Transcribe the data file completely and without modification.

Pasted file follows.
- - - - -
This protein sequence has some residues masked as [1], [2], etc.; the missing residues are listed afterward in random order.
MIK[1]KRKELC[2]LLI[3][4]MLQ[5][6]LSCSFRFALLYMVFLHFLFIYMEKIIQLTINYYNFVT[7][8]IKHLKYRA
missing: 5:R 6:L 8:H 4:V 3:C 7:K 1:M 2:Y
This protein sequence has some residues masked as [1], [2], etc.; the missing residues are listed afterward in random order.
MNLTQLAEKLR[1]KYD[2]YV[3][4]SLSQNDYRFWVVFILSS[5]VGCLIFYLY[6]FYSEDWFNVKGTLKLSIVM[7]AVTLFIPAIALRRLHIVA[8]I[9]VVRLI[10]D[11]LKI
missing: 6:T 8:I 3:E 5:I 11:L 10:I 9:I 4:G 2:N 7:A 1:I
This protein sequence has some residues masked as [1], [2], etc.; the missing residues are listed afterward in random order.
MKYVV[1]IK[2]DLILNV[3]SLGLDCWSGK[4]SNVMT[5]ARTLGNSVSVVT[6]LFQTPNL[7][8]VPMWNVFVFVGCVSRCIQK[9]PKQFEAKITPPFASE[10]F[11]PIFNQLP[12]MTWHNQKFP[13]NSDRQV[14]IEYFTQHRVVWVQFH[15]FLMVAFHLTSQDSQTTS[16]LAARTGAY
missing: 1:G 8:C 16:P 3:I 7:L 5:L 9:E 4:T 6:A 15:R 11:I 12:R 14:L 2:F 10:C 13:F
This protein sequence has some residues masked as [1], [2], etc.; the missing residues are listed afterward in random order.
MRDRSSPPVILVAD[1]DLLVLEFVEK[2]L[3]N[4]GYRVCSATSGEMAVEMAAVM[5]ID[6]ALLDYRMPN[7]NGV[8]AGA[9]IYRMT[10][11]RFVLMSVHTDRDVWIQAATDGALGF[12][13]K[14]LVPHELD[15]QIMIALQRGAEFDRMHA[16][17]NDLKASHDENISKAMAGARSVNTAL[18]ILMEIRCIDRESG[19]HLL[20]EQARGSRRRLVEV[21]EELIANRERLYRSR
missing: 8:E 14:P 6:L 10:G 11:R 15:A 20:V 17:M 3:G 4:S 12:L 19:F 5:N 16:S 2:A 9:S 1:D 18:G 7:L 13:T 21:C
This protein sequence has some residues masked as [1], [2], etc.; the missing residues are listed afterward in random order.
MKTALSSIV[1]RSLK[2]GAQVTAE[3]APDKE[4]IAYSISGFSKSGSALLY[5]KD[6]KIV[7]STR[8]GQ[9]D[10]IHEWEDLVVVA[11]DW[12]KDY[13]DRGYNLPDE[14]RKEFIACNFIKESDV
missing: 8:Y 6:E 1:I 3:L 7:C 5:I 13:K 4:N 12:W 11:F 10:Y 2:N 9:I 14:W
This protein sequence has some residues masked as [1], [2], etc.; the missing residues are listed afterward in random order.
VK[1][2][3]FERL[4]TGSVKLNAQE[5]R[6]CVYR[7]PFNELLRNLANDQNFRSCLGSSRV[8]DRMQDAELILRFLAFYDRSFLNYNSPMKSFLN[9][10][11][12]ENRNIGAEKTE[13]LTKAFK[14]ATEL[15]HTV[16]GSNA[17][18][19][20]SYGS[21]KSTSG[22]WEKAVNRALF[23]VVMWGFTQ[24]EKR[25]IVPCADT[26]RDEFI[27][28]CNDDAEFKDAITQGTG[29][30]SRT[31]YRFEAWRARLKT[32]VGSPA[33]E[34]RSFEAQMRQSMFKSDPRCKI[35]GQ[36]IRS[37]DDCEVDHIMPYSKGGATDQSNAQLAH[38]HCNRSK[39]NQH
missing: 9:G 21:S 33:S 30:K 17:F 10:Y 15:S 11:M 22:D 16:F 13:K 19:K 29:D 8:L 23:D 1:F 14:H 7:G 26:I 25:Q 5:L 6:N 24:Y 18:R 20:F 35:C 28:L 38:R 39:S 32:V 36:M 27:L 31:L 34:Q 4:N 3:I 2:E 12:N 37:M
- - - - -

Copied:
This protein sequence has some residues masked as [1], [2], etc.; the missing residues are listed afterward in random order.
MIK[1]KRKELC[2]LLI[3][4]MLQ[5][6]LSCSFRFALLYMVFLHFLFIYMEKIIQLTINYYNFVT[7][8]IKHLKYRA
missing: 5:R 6:L 8:H 4:V 3:C 7:K 1:M 2:Y
This protein sequence has some residues masked as [1], [2], etc.; the missing residues are listed afterward in random order.
MNLTQLAEKLR[1]KYD[2]YV[3][4]SLSQNDYRFWVVFILSS[5]VGCLIFYLY[6]FYSEDWFNVKGTLKLSIVM[7]AVTLFIPAIALRRLHIVA[8]I[9]VVRLI[10]D[11]LKI
missing: 6:T 8:I 3:E 5:I 11:L 10:I 9:I 4:G 2:N 7:A 1:I
This protein sequence has some residues masked as [1], [2], etc.; the missing residues are listed afterward in random order.
MKYVV[1]IK[2]DLILNV[3]SLGLDCWSGK[4]SNVMT[5]ARTLGNSVSVVT[6]LFQTPNL[7][8]VPMWNVFVFVGCVSRCIQK[9]PKQFEAKITPPFASE[10]F[11]PIFNQLP[12]MTWHNQKFP[13]NSDRQV[14]IEYFTQHRVVWVQFH[15]FLMVAFHLTSQDSQTTS[16]LAARTGAY
missing: 1:G 8:C 16:P 3:I 7:L 5:L 9:E 4:T 6:A 15:R 11:I 12:R 14:L 2:F 10:C 13:F
This protein sequence has some residues masked as [1], [2], etc.; the missing residues are listed afterward in random order.
MRDRSSPPVILVAD[1]DLLVLEFVEK[2]L[3]N[4]GYRVCSATSGEMAVEMAAVM[5]ID[6]ALLDYRMPN[7]NGV[8]AGA[9]IYRMT[10][11]RFVLMSVHTDRDVWIQAATDGALGF[12][13]K[14]LVPHELD[15]QIMIALQRGAEFDRMHA[16][17]NDLKASHDENISKAMAGARSVNTAL[18]ILMEIRCIDRESG[19]HLL[20]EQARGSRRRLVEV[21]EELIANRERLYRSR
missing: 8:E 14:P 6:L 10:G 11:R 15:A 20:V 17:M 3:G 4:S 12:L 19:F 5:N 16:S 2:A 9:S 1:D 18:G 7:L 13:T 21:C
This protein sequence has some residues masked as [1], [2], etc.; the missing residues are listed afterward in random order.
MKTALSSIV[1]RSLK[2]GAQVTAE[3]APDKE[4]IAYSISGFSKSGSALLY[5]KD[6]KIV[7]STR[8]GQ[9]D[10]IHEWEDLVVVA[11]DW[12]KDY[13]DRGYNLPDE[14]RKEFIACNFIKESDV
missing: 8:Y 6:E 1:I 3:L 7:C 5:I 13:K 4:N 12:W 11:F 10:Y 2:N 9:I 14:W
This protein sequence has some residues masked as [1], [2], etc.; the missing residues are listed afterward in random order.
VK[1][2][3]FERL[4]TGSVKLNAQE[5]R[6]CVYR[7]PFNELLRNLANDQNFRSCLGSSRV[8]DRMQDAELILRFLAFYDRSFLNYNSPMKSFLN[9][10][11][12]ENRNIGAEKTE[13]LTKAFK[14]ATEL[15]HTV[16]GSNA[17][18][19][20]SYGS[21]KSTSG[22]WEKAVNRALF[23]VVMWGFTQ[24]EKR[25]IVPCADT[26]RDEFI[27][28]CNDDAEFKDAITQGTG[29][30]SRT[31]YRFEAWRARLKT[32]VGSPA[33]E[34]RSFEAQMRQSMFKSDPRCKI[35]GQ[36]IRS[37]DDCEVDHIMPYSKGGATDQSNAQLAH[38]HCNRSK[39]NQH
missing: 9:G 21:S 33:S 30:K 17:F 10:Y 15:S 11:M 22:D 16:F 13:K 19:K 29:D 8:L 23:D 1:F 14:H 7:G 26:I 25:Q 5:L 6:N 24:Y 18:R 20:F 35:C 28:L 38:R 39:S 32:V 36:M 27:L 31:L 34:Q 4:N 3:I 2:E 12:N 37:M